Some tracks lean more closely to the ugly end of the scale, loud and proud of their weirdness. Polyphonic Dreams is ruled over by a rainbow-coloured, dissonantly-segmented centipede that hoots as it constantly ducks and dives up and down, weaving in and out of the insistent drum machine until synths that seem to come from an entirely different track roughly force their way in. Bare Fuzz begins with everyday funky vocal interjections but descends into a flurry of swishing and bouncing synths, a chaos that isn’t helped by the widely distributed and violently syncopated percussion. These moments sit alongside Bubblin’ and the weirder corners of Night Slugs in finding a form of creative ugliness that doesn’t require the cumbersome tectonic gurgle of whoever is still proudly applying the term ‘dubstep’ to themselves.
But other tracks on ‘Pretty Ugly’ are sweeter on the ear, as if representing the recent shift back towards a smoother beauty. There are often moments reminiscent of Velour, two of the cooler heads on the Night Slugs roster. Among them, Eye Know features the silken-soft soul vocals of Natalie Maddix turned towards the gently raining sky as the ground becomes a soft cushion of sine-tones. The laid-back, lilting shuffle of The Big 5ive, with its rich crystal synths, is like reclining on a Hawaiian beach, facing a computerised electric blue sea – and yet the ever-contradictory DVA had begun the track with vinyl distortion and nonsensically rushing synths.
Because the spirit of the album is in the stark opposition between its conventional R&B or soul vocals and their mischievously misshapen backing, and especially in the places where they coexist. A hefty seven out of ‘Pretty Ugly’s twelve tracks feature leading vocals, yet these combinations of typical song with DVA’s inventive and frankly challenging beats aren’t always quick to convince. Often they both lose out as they compete for the listeners’ attention, as we decide whether to scrutinise the peculiarities of the riddim while trying to ignore the vocals, or whether to follow the melodious lyrics without being tripped up by the accompaniment. Thankfully a more integrated approach becomes a little easier with each listen. Paradoxically, then, an album that’s initially so brazen takes time to yield its secrets – the prom queen or king is eventually revealed behind the geeky glasses.
We owe it to ourselves to bend and break these rules as the preconditions for an active imagination and a sympathetic society.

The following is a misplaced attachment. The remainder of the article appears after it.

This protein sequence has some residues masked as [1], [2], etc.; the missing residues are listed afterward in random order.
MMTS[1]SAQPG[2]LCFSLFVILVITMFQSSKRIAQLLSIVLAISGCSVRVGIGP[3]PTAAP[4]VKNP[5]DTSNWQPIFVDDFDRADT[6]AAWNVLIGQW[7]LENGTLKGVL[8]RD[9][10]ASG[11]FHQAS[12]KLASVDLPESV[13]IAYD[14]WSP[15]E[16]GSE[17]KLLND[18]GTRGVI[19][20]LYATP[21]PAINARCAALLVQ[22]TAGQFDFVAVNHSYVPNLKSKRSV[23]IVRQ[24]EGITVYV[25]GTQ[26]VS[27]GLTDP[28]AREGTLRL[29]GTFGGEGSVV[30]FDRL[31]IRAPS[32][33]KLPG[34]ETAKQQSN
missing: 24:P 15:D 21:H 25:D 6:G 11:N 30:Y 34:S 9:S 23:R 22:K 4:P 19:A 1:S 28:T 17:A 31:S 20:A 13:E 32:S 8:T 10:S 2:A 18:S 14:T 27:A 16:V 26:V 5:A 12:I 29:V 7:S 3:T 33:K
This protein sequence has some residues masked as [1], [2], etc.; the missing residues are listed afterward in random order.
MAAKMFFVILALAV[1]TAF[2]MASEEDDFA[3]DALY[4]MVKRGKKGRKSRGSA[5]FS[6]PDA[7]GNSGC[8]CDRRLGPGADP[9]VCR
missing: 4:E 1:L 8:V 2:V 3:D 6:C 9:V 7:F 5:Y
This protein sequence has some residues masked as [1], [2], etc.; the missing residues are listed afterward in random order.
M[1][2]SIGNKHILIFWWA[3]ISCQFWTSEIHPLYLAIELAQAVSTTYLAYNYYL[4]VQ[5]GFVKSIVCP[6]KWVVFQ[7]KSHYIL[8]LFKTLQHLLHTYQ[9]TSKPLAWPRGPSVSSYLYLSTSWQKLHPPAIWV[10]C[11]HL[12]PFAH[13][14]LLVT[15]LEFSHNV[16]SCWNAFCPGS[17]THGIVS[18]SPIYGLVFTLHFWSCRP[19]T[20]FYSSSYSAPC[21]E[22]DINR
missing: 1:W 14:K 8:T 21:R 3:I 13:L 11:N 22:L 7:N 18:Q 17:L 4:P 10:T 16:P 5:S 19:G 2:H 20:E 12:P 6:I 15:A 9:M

Having used such a metaphor (and having appended ‘king’), it should also be noted that these concepts of ‘pretty’ and ‘ugly’ can be crudely mapped onto gender binaries by the dance scene. The story goes that the girls bring the pretty and the boys bring an ugly that is by turns awkwardly, geekily and violently masculine. Hence UK garage and UK funky are pretty and thus gendered feminine, ostensibly because their opposite numbers drum and bass and dubstep were attracting too many sullen boys and sinister sounds to the dancefloor. Needless to say, these are not smart observations of inherent gender characteristics but reconstructions and perpetuations of ancient stereotypes in which neither sex comes out well. In nineteenth-century classical music, beauty was desirable but gendered feminine while the sublime, the passionate and the revolutionary were heavily gendered masculine – hence Beethoven is constantly characterised as manly while Schubert and Chopin are frequently painted as effeminate. It’s not much different in electronic dance music culture, and exceptions to these rules – particularly among the fans themselves, androgyny frequently being more acceptable from the (albeit male) producer – are often treated negatively, as unnatural. I hardly need to point out that the rules governing what is masculine and what is feminine can be just as fluid and changeable as those governing what is pretty and what is ugly. In fact, we owe it to ourselves to bend and break these rules as the preconditions for an active imagination and a sympathetic society.
Overall, ‘Pretty Ugly’ is a pretty provocative attempt to deface the orthodoxies of today’s dance music in order to glimpse a more imaginative approach to beauty without ever enshrining it.
It’s true that the female vocalists on ‘Pretty Ugly’ only barely get as ugly as does the backing (which we may infer signifies the male Scratcha), either in the shape of their melodies or in the tone of their voices, and that they’re absent from the crazier instrumentals. But there’s also the occasional male vocalist doing the same, and the mixture of pretty and ugly on the album is regularly more of an enlightening fusion than a divisive differentiation. The title track stands for the whole of the album not just in name but in being the finest-grained mixture of the pretty and the ugly. Its glistening synth chords sweep up and down to bizarre extremes of pitch, reaching unexpected new heights as they carry the vocals of Cornelia along, driven by a beat that always seems on the point of blissful arrival but never (thankfully) gets there. Overall, ‘Pretty Ugly’ is a pretty provocative attempt to deface the orthodoxies of today’s dance music in order to glimpse a more imaginative approach to beauty without ever enshrining it.
But it might also beg the question: is aesthetic ambiguity desirable or are distinct and opposing ideologies more fun? Perhaps you believe that some musics simply aren’t pretty, or ugly, in any context. This is part of the fun of following musical fashions, but with such a rich and mixed-up dance scene right now, this particular tug of war is becoming less and less obvious. Perhaps electronic dance music’s internal tensions should really become more specific, as they have been in the past – say, between ‘fast’ and ‘slow’, between ‘bass’ and ‘mid-range’, between samples and synths, between ‘minimal’ and ‘maximal’, between acoustic percussion and electronic percussion, or between terms we haven’t even invented yet. And perhaps the only tension we should consider truly fighting for, and in specific and detailed ways, is not the traditional one between beauty and ugliness, but one between the familiar same-old and the new and different. I know which side I’d be on.
Adam Harper runs Rouge’s Foam music blog. His book Infinite Music: Imagining the Next Millennium of Human Music-Making is out now